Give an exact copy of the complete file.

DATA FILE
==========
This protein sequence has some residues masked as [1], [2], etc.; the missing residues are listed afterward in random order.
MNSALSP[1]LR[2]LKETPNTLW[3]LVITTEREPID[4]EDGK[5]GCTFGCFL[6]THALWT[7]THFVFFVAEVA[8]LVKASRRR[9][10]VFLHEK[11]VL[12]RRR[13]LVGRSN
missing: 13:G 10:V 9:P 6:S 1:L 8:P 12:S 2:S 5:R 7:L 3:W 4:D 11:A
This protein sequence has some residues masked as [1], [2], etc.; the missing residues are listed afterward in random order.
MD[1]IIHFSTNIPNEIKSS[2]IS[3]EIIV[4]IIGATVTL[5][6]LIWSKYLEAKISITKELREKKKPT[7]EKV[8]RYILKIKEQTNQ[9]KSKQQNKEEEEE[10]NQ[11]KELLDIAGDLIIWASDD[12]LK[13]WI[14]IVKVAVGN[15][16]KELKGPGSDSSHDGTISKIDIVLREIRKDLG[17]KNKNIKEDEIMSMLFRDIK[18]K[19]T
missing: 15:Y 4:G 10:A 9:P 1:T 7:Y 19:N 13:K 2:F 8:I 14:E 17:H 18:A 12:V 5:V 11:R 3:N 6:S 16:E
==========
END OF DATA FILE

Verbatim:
This protein sequence has some residues masked as [1], [2], etc.; the missing residues are listed afterward in random order.
MNSALSP[1]LR[2]LKETPNTLW[3]LVITTEREPID[4]EDGK[5]GCTFGCFL[6]THALWT[7]THFVFFVAEVA[8]LVKASRRR[9][10]VFLHEK[11]VL[12]RRR[13]LVGRSN
missing: 13:G 10:V 9:P 6:S 1:L 8:P 12:S 2:S 5:R 7:L 3:W 4:D 11:A
This protein sequence has some residues masked as [1], [2], etc.; the missing residues are listed afterward in random order.
MD[1]IIHFSTNIPNEIKSS[2]IS[3]EIIV[4]IIGATVTL[5][6]LIWSKYLEAKISITKELREKKKPT[7]EKV[8]RYILKIKEQTNQ[9]KSKQQNKEEEEE[10]NQ[11]KELLDIAGDLIIWASDD[12]LK[13]WI[14]IVKVAVGN[15][16]KELKGPGSDSSHDGTISKIDIVLREIRKDLG[17]KNKNIKEDEIMSMLFRDIK[18]K[19]T
missing: 15:Y 4:G 10:A 9:P 1:T 7:Y 19:N 13:K 2:F 8:I 14:E 17:H 18:A 12:V 5:V 11:R 3:N 6:S 16:E